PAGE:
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A Quarterly Journal
Jeffrey Woodward, Founder & Owner
Ray Rasmussen, General Editor

Volume 12, Number 2, June 2018

Patricia Prime
Te Atatu South, Auckland, New Zealand


My mother-in-law’s hair was smoothed back from her forehead, her eyes were closed—almost. Her hand lay motionless on the white sheet. She was doped with morphine. We sat beside her, held her hands in ours and told her we had come a long way by train to visit. Her mind was wandering and, although she didn’t speak to us, she was talking to invisible people. She spoke to her mother and father, brother and sisters (all of whom had passed). She said they were sitting around a table set for a feast. They were waiting for her.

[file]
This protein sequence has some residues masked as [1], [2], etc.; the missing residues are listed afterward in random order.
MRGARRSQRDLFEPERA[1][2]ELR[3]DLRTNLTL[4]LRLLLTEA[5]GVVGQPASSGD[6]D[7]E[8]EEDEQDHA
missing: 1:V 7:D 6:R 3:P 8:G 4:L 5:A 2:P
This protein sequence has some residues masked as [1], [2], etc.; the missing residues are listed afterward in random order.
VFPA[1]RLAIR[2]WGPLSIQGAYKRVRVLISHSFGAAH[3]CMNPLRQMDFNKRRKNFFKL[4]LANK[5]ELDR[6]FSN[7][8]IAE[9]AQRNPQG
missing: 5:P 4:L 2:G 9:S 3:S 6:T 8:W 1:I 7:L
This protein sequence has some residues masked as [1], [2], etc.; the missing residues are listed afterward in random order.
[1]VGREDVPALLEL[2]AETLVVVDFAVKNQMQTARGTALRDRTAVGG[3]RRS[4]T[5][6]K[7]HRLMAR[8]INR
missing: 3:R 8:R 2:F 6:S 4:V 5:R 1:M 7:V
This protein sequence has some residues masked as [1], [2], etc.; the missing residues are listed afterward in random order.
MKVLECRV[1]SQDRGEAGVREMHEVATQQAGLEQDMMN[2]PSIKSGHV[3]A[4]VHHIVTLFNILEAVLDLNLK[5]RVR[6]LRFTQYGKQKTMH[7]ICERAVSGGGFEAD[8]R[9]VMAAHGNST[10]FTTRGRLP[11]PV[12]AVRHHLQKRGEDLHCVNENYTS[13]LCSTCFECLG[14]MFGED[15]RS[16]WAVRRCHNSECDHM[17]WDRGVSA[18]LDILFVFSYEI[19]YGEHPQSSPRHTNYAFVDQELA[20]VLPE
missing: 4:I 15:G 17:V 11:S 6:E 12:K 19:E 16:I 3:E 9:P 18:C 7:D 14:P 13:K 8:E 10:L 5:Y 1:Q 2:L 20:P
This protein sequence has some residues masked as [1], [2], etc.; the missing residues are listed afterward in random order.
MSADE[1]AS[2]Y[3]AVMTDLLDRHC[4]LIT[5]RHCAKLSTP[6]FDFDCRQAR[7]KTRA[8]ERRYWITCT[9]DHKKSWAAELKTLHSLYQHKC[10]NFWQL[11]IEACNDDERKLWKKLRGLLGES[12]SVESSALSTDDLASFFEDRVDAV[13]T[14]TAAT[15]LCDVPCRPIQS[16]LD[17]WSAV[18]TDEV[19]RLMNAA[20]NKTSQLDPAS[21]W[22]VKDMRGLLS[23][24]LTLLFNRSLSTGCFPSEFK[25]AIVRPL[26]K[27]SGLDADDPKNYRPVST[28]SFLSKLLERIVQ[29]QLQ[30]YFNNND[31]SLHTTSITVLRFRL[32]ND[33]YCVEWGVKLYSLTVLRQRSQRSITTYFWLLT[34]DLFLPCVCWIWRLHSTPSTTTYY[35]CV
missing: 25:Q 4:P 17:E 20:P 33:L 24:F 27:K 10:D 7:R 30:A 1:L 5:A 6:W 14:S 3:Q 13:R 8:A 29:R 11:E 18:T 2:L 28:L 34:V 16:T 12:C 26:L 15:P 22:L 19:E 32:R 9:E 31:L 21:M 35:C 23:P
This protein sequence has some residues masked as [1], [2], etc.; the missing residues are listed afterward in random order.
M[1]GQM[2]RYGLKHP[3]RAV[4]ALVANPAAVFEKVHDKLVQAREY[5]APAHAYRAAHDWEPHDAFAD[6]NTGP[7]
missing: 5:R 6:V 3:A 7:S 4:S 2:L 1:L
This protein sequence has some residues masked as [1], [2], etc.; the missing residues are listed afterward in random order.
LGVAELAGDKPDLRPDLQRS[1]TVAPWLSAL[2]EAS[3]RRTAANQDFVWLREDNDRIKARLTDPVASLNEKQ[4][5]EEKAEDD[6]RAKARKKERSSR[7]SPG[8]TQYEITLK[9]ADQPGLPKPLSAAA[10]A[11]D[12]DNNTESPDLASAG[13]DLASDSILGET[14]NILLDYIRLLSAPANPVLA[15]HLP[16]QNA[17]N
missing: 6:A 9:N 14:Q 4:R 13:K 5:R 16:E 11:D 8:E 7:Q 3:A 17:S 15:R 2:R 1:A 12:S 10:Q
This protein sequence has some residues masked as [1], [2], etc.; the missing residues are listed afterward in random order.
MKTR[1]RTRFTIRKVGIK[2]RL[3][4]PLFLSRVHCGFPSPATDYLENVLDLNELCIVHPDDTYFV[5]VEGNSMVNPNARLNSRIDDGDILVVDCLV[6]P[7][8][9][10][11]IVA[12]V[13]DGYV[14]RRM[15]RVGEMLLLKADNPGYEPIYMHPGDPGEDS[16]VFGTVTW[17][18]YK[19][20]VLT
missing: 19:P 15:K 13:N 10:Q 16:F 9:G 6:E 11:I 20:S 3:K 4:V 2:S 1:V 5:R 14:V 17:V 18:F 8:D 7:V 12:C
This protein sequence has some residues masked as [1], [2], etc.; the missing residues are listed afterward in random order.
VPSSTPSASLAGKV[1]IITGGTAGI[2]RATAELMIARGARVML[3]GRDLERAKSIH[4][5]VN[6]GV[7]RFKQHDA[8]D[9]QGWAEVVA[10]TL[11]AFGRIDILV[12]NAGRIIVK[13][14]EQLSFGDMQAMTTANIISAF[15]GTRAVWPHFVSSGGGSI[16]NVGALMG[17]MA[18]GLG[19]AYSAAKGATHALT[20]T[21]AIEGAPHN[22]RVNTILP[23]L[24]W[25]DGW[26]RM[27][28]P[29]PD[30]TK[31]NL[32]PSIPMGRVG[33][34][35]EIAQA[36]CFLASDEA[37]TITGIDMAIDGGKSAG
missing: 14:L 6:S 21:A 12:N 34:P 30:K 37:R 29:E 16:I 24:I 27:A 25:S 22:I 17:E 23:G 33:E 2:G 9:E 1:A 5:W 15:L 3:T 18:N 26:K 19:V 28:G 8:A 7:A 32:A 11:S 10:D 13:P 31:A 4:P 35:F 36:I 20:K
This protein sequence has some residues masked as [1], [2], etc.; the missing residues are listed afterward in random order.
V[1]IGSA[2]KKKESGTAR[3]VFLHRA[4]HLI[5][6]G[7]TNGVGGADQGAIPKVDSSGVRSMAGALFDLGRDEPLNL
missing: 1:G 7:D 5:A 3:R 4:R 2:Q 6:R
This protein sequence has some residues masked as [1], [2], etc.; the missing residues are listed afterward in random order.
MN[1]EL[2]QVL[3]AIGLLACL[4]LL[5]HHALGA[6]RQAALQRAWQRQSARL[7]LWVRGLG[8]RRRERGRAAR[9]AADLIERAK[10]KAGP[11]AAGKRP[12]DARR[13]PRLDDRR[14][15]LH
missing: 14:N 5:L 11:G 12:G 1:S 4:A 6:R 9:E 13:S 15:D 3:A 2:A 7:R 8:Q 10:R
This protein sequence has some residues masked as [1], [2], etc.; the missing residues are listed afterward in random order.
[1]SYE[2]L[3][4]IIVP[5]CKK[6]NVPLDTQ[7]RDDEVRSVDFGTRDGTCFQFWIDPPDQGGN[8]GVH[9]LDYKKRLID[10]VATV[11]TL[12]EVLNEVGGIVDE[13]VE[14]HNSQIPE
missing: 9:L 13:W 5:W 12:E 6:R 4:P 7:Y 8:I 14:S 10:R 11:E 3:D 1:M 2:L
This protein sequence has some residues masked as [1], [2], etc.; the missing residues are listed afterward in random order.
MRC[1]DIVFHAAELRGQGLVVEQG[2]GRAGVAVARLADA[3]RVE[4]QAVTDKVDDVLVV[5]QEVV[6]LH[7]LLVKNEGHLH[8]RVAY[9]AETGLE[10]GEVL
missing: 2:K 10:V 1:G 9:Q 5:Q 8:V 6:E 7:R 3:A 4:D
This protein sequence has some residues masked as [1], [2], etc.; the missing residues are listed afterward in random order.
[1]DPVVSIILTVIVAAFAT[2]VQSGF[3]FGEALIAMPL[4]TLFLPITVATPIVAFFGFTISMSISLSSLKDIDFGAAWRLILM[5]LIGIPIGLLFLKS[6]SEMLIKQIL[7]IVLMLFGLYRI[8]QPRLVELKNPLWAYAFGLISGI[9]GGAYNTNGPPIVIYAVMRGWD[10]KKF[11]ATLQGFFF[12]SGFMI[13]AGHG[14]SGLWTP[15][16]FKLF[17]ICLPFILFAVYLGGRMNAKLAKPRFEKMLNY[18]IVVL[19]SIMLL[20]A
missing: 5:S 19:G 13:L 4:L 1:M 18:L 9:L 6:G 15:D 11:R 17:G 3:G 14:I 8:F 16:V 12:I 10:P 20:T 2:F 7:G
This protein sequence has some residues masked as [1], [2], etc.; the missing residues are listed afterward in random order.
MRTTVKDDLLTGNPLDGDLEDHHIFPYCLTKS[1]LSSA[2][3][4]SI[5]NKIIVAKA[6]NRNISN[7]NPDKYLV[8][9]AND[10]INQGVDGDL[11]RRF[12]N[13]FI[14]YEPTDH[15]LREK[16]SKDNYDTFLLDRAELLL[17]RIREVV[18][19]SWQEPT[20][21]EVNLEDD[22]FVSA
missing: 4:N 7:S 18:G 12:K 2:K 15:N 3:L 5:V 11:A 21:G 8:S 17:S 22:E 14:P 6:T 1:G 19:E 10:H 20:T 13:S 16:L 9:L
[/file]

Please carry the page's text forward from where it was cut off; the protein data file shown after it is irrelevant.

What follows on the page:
mid-day meal
the vegetable soup
grows cold

One day a month later, I was pushing the pram with the baby I’d had since our visit—a daughter, whom she would have adored. In front of me was a lady with a headscarf knotted around her head, wearing a blue coat like the one my mother-in-law wore. My heart missed a beat as I hurried home. The ‘phone was ringing as I entered the door: my brother-in-law, calling to let me know his mum had just passed away.

early daffodils
her favourite flowers
on the grave



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